The Odessa-American reported on July 14th that Ector County Judge Susan Redford is leaving office in mid-October to take a position with the Texas Association of Counties. In the course of reporting this, the paper noted that the judge didn’t want to refer to this as a resignation and couldn’t “do so formally because of how the law is written.” BZZZT. Wrong!
Once again, a misleadingly worded statute has left someone confused. In this case, the culprit is Section 201.023 of the Texas Election Code, which says that a vacancy occurs immediately when a governing body accepts an officer’s resignation, even if the resignation itself is for a future date. The Ector County commissioners were afraid that if their county judge tendered a prospective resignation, the county would be instantly without a judge, and Judge Redford would instantly be without a paycheck.
That’s not how it works, and that’s not the correct reading of the statute. If Judge Redford had resigned with an effective date of October 15th, say, the acceptance of the resignation would only be treated as a vacancy on July 14th (or whenever it might have been accepted) FOR THE PURPOSE OF FIGURING OUT WHEN TO SCHEDULE AN ELECTION, not for the purpose of actually leaving the position vacant.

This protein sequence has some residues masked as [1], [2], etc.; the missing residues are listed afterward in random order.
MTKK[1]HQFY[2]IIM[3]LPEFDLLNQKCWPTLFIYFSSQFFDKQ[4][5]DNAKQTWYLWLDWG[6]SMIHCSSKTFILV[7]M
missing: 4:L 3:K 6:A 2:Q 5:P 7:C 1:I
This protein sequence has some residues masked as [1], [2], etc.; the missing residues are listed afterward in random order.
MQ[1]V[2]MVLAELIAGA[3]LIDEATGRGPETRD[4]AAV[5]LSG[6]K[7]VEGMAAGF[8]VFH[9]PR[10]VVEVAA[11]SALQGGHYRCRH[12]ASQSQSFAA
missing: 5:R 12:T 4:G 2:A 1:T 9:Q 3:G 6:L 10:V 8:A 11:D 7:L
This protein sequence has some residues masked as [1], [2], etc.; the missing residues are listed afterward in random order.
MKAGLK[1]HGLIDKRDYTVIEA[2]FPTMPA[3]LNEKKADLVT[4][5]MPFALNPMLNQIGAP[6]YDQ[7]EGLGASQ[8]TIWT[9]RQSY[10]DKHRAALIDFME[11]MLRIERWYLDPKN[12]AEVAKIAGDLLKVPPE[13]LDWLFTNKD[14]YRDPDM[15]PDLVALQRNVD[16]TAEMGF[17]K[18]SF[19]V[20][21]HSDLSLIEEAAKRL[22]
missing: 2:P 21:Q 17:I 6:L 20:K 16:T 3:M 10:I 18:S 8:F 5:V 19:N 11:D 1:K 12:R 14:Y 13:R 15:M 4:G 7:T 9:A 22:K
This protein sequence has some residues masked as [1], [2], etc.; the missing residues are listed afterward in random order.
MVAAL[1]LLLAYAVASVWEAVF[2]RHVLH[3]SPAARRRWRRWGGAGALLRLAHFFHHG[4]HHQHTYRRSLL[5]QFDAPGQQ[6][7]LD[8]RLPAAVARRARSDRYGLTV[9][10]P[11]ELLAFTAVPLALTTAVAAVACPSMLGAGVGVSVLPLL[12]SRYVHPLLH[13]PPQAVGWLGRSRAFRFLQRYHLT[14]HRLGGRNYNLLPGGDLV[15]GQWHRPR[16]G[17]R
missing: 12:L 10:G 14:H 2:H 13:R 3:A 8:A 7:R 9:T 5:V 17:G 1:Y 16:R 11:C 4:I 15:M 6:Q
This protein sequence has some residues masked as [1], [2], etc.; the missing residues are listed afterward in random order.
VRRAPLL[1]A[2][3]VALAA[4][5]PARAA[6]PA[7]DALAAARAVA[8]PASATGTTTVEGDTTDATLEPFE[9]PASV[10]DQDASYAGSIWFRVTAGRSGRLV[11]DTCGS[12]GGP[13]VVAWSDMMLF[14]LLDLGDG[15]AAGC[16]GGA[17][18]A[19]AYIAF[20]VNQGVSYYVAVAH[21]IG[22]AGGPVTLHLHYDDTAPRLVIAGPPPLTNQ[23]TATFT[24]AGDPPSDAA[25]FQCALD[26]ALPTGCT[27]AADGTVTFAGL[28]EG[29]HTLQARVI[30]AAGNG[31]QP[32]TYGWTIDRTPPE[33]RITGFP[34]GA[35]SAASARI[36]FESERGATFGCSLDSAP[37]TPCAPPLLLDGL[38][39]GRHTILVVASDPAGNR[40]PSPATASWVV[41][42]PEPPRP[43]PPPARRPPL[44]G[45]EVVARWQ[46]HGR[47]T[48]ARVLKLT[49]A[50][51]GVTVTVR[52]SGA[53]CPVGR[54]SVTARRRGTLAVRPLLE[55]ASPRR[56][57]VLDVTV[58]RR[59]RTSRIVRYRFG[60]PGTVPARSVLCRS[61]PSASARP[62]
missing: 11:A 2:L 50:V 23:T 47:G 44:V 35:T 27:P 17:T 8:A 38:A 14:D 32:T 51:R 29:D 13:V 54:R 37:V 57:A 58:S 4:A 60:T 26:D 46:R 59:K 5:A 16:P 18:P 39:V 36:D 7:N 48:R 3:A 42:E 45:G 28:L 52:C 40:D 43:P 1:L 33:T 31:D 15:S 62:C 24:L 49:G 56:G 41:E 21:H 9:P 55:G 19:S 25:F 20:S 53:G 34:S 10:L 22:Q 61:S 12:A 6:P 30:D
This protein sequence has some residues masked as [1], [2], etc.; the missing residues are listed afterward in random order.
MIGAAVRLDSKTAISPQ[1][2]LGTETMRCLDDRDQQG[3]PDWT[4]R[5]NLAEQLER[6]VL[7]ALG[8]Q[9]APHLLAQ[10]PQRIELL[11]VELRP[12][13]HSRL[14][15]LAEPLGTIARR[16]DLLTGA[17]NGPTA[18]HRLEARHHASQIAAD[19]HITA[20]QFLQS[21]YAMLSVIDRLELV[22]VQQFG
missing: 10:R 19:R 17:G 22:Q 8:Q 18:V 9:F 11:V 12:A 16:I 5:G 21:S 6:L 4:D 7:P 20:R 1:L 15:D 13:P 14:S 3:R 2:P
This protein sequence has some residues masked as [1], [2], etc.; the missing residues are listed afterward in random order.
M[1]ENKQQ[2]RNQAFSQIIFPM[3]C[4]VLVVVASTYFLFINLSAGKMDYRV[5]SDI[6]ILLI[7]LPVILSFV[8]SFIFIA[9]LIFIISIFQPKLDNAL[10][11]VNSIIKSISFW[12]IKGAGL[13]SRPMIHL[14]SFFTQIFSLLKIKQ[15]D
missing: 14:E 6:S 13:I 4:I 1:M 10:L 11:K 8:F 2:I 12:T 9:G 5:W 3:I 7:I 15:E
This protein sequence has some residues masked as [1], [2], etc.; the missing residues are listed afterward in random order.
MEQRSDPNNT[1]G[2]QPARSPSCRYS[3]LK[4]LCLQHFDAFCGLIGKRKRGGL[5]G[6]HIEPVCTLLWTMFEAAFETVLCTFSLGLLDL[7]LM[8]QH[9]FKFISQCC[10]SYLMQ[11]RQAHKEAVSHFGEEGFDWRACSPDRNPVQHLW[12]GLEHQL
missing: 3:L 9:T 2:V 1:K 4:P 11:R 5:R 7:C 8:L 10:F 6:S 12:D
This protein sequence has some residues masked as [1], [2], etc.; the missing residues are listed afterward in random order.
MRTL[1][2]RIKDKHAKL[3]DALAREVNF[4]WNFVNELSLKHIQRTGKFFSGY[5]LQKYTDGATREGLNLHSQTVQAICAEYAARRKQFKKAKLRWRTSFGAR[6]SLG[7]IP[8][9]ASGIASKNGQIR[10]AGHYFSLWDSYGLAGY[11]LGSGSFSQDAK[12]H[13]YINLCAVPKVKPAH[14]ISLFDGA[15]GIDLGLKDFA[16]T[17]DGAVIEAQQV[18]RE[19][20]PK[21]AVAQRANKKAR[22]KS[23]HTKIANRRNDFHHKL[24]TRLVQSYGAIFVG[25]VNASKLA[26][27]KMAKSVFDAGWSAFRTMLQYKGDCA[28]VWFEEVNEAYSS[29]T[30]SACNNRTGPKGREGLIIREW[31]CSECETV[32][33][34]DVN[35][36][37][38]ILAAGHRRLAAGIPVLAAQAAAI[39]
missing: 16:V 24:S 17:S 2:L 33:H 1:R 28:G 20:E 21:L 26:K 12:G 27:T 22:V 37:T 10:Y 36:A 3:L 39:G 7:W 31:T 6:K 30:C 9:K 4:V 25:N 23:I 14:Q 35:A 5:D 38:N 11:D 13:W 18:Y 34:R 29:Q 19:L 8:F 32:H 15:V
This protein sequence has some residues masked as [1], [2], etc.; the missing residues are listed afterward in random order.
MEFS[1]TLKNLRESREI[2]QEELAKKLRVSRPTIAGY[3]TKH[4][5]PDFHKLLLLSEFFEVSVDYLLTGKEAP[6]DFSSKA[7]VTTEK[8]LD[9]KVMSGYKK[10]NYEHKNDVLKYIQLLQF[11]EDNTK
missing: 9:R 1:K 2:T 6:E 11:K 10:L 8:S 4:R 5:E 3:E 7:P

This is a common error, and it’s unfortunate that in this case, the misunderstanding actually affected how a county judge worded her notice to her county commissioners’ court.
Section 201.021 of the Texas Election Code notes that the subsequent statutes relating to vacancies and vacancy-filling are just meant to provide a certain arbitrary date “for this title (i.e., for Title 12 of the Texas Election Code, relating to elections to fill vacancies)” to fix when a vacancy in office has occurred for the sole purpose of identifying filing deadlines and other ministerial administrative tasks.
So, no. County Judge Susan Redford would not have lost her elective office if she had tendered a resignation effective for mid-October. She would not have lost her job until such time as she actually left office.
If she had tendered a written resignation, the county commissioners could have asked, “Okay, given that county offices are filled by election only in November of even-numbered years, when can we appoint someone to temporarily fill the position of County Judge?”
That question isn’t answered by the Election Code – it’s answered by the common-law determination of actual physical vacancy from office. In other words, the commissioners would not have been authorized to act to fill the vacancy until mid-October.
And how exactly would they fill the vacancy? That question isn’t answered by the Election Code either. It’s answered by Section 87.041 of the Texas Local Government Code. If there’s a vacancy in the position of county judge, the remaining commissioners may appoint someone to serve until the next general election. The person they appoint will serve from mid-October of 2015 (or whenever) until the canvass of the November 2016 election, more than a year-and-half from now.